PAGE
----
Jump to ContentJump to Main Navigation
High culture and tall chimneysArt institutions and urban society in Lancashire, 1780-1914$
Users without a subscription are not able to see the full content.

James Moore

Print publication date: 2018

Print ISBN-13: 9781784991470

Published to Manchester Scholarship Online: January 2019

DOI: 10.7228/manchester/9781784991470.001.0001

Show Summary Details
Page of

PRINTED FROM MANCHESTER SCHOLARSHIP ONLINE (www.manchester.universitypressscholarship.com). (c) Copyright Manchester University Press, 2021. All Rights Reserved. An individual user may print out a PDF of a single chapter of a monograph in MSO for personal use.date: 16 September 2021

A ‘solid foundation’? Art schools and art education

A ‘solid foundation’? Art schools and art education

(p.127) 5 A ‘solid foundation’? Art schools and art education
High culture and tall chimneys

James Moore

Manchester University Press

Despite the success of municipal art galleries in some quarters, the prevailing Liberal economic ideology of much of industrial Lancashire remained suspicious of state intervention in the arts. Many feared it would become economically costly and threaten local civic independence. However Royal Commissions that exposed the lack of artistic skills among industrial textile workers meant that attitudes gradually changed. Liberal Manchester became one of the first state-supported art schools. This chapter explores how local communities fought to shape art education and the successes and failure of local art education. Although aimed at the industrial worker, the art school remained a sphere in which bourgeois values and middle class students predominated, much to the chagrin of local critics.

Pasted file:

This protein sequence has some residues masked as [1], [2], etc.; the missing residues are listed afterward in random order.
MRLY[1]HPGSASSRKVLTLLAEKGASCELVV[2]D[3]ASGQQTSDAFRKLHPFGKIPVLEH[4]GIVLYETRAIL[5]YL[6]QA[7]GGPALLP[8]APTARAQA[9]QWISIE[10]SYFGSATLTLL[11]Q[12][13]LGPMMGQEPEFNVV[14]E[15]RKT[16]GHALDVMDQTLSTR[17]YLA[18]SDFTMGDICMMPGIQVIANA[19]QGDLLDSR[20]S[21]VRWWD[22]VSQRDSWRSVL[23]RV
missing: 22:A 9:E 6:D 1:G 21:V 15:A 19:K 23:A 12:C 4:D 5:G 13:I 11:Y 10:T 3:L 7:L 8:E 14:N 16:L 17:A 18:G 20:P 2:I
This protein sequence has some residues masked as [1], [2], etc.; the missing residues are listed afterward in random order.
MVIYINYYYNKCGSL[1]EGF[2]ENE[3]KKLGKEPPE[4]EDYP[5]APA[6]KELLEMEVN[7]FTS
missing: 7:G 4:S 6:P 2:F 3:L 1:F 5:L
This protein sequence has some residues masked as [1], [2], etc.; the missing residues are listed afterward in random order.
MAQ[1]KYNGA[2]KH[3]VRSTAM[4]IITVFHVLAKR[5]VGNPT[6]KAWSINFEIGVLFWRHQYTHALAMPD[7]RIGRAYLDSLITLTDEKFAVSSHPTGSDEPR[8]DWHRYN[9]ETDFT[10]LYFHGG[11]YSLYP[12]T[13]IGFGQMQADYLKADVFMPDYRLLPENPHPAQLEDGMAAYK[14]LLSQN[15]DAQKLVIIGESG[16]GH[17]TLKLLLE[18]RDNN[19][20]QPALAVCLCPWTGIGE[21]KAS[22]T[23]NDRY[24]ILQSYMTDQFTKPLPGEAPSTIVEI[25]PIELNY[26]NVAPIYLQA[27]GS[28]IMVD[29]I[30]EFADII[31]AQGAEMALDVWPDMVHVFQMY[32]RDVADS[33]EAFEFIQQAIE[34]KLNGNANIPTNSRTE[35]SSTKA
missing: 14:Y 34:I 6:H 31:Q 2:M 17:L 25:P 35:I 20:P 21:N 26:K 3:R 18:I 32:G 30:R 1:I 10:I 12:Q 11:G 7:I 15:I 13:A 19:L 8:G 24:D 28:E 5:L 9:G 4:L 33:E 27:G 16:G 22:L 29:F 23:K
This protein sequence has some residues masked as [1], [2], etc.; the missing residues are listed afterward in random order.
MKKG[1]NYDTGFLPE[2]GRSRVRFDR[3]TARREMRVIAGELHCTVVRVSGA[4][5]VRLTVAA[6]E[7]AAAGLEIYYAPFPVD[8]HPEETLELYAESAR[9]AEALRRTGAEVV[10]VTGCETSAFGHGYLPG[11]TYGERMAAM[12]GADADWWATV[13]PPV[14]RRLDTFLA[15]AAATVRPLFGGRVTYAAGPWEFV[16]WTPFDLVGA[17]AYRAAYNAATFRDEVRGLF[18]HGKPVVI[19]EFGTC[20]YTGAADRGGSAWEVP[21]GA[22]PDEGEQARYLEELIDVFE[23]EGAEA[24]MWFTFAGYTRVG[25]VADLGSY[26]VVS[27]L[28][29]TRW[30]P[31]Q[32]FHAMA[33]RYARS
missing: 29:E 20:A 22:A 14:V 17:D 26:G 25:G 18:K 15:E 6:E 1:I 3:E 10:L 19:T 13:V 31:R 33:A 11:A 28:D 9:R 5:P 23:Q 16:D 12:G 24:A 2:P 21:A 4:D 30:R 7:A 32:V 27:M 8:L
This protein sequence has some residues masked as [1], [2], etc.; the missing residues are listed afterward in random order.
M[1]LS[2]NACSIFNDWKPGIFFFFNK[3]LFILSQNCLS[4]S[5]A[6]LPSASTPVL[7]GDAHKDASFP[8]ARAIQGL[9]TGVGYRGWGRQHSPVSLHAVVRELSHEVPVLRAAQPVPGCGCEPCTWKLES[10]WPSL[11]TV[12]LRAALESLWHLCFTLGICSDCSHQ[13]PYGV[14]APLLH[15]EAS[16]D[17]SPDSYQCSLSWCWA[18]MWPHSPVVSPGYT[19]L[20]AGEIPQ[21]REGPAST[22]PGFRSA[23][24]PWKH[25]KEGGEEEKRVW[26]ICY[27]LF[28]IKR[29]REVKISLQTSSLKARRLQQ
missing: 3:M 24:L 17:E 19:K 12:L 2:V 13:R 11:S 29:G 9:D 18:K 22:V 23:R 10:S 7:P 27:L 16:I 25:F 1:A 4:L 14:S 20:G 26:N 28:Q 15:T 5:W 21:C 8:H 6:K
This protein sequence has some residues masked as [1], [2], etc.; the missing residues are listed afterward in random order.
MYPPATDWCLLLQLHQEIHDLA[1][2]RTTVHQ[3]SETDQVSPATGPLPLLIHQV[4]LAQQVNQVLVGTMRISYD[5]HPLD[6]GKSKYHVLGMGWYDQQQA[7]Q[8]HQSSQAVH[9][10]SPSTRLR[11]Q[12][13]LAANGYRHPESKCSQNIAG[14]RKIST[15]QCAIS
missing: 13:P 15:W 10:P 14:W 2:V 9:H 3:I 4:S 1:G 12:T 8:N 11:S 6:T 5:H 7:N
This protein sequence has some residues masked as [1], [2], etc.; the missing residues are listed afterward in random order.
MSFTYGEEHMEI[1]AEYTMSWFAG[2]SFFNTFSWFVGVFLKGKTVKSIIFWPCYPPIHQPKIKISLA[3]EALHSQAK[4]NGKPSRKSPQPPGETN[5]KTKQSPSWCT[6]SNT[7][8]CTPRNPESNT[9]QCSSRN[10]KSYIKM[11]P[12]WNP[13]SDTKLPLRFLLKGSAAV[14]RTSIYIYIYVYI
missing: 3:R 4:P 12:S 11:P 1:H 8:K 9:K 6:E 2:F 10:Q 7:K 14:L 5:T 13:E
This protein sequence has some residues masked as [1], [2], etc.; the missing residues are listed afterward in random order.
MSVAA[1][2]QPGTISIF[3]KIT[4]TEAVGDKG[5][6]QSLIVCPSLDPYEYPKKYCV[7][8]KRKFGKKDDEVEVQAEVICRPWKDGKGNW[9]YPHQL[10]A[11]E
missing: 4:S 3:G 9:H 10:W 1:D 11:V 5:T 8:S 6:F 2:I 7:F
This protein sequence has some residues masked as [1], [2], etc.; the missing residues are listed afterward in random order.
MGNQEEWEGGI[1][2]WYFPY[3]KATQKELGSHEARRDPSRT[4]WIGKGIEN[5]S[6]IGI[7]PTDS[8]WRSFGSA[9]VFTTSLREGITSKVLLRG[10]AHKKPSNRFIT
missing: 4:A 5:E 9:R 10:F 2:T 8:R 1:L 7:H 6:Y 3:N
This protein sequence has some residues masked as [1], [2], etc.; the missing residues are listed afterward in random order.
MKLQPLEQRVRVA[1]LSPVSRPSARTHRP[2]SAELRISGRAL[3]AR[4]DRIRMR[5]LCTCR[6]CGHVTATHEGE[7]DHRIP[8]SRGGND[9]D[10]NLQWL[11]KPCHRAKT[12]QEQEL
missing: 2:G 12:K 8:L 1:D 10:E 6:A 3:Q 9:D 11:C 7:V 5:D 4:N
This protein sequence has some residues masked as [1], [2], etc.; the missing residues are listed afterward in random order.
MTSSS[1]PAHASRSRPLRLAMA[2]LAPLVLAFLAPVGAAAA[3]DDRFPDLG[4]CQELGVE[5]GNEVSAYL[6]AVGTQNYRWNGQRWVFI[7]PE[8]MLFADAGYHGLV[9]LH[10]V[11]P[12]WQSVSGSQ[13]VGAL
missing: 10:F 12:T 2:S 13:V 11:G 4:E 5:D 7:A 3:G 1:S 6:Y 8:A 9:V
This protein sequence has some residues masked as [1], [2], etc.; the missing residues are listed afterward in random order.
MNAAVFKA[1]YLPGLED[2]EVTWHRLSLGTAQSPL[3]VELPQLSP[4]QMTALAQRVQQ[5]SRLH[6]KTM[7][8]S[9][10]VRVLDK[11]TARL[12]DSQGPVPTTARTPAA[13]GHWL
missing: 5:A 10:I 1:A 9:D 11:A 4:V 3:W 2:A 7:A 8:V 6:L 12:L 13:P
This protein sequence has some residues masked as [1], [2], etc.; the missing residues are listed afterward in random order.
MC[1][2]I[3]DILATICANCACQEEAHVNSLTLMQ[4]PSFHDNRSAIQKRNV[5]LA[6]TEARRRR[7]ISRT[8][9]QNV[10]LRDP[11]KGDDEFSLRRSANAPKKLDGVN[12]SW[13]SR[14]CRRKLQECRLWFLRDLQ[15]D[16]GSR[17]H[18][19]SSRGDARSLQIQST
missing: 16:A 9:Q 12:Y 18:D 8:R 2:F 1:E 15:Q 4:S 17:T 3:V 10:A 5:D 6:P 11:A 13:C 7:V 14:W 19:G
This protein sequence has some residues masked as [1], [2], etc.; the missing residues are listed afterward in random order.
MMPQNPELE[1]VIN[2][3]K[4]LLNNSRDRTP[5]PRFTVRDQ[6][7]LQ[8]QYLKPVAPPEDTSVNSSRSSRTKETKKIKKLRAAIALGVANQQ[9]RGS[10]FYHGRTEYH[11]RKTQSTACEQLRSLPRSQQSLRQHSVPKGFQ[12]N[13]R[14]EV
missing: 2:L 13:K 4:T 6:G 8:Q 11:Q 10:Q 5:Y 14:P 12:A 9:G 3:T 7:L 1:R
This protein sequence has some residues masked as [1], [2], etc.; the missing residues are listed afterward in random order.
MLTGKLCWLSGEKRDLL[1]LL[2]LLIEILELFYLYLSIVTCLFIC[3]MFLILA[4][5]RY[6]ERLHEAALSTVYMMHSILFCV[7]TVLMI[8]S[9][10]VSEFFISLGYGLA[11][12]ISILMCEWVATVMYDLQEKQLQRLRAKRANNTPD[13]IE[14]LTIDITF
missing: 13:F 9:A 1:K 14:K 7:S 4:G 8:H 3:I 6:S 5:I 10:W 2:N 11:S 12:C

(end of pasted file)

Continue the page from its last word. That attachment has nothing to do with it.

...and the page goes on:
Keywords:   art education, students, civic culture, Manchester, Liverpool, workers, bourgeois

Manchester Scholarship Online requires a subscription or purchase to access the full text of books within the service. Public users can however freely search the site and view the abstracts and keywords for each book and chapter.

Please, subscribe or login to access full text content.

If you think you should have access to this title, please contact your librarian.

To troubleshoot, please check our FAQs, and if you can't find the answer there, please contact us.